• smelting or burning of calcium or calcium magnesium carbonates to pure calcium or magnesium oxides or hydroxides

Resource Consent

Once a resource consent is obtained and granted, managing your resource consent effectively is very important.

  • Resource Consent Process
  • Managing your Resource Consent

Discharges Likely to Cause Smoke or Odour

If the effect of smoke or odour from your proposed activity may cause adverse effects which are likely to be more than minor, you may require resource consent to ensure that effects upon the environment are controlled.

Activities such as those in the following list sometimes cause effects which could be reduced, or using alternative methods:

  • drainage using, or disposal of shellfish e.g. mussel shells;
  • spreading of chicken manure as a fertiliser;
  • burning of farm or orchard waste;
  • burning of packaging materials or pallets;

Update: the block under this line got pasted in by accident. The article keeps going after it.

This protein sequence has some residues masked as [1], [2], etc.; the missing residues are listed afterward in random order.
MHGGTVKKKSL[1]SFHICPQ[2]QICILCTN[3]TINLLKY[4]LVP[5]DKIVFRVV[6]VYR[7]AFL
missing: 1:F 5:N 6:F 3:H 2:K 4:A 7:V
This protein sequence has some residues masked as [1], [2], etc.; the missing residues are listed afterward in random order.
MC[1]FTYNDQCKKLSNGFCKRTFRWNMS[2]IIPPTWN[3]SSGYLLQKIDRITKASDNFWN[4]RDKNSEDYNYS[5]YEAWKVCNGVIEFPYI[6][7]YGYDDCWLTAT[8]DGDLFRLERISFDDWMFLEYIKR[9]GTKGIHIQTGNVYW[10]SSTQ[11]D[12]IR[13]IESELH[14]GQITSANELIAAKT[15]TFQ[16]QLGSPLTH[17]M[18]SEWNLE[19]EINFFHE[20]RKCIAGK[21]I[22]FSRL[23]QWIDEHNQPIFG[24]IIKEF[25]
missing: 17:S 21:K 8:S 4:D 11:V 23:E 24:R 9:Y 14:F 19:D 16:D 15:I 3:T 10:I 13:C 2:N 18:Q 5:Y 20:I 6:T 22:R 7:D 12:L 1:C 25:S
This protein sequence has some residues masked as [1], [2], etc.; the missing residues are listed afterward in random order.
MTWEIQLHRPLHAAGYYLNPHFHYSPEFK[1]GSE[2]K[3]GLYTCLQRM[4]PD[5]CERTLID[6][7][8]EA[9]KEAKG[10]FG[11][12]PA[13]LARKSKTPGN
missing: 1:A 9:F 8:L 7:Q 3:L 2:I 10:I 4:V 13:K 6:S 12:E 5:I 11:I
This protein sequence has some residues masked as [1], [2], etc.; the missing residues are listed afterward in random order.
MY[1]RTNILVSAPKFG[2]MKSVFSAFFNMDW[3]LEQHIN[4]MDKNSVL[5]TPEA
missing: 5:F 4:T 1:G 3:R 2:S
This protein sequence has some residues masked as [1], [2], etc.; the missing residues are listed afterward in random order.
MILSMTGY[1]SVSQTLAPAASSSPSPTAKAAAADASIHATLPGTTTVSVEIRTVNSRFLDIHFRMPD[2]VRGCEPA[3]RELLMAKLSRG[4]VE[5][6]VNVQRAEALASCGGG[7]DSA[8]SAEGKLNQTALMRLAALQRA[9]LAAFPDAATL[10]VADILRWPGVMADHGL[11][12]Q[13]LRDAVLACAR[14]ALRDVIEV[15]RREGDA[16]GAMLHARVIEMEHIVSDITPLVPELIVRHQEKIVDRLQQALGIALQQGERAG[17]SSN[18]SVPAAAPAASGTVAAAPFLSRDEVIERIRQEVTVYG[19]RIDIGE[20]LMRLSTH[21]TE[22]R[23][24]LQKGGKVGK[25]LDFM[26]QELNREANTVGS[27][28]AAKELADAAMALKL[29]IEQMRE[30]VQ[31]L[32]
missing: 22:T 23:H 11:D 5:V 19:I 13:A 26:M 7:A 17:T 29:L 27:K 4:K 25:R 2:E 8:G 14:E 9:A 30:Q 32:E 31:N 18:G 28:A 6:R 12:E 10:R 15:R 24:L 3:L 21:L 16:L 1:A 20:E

• spreading of effluent.

Resource consent information

If the activity you propose may cause offence or annoyance to people around or adjacent to your site, or to people driving or walking past, it's best to check with Tasman District Council before you carry out the activity so that we can advise whether alternatives can be used.

It would also be advisable to inform your neighbours and other people who might be affected by your activity.

Domestic Woodburners

This section gives a brief guide to installing a woodburner, including guidance for the Richmond Airshed.

Replacing Old or Installing New Domestic Woodburners

Outside of the Richmond Airshed, if you wish to install a new woodburner or replace an existing woodburner in any of the following zones, or on any site less than two hectares, only a wood burner which meets the National Environmental Standards for Air Quality may be installed.

  • Central Business
  • Residential
  • Commercial
  • Mixed Business
  • Tourist Accommodation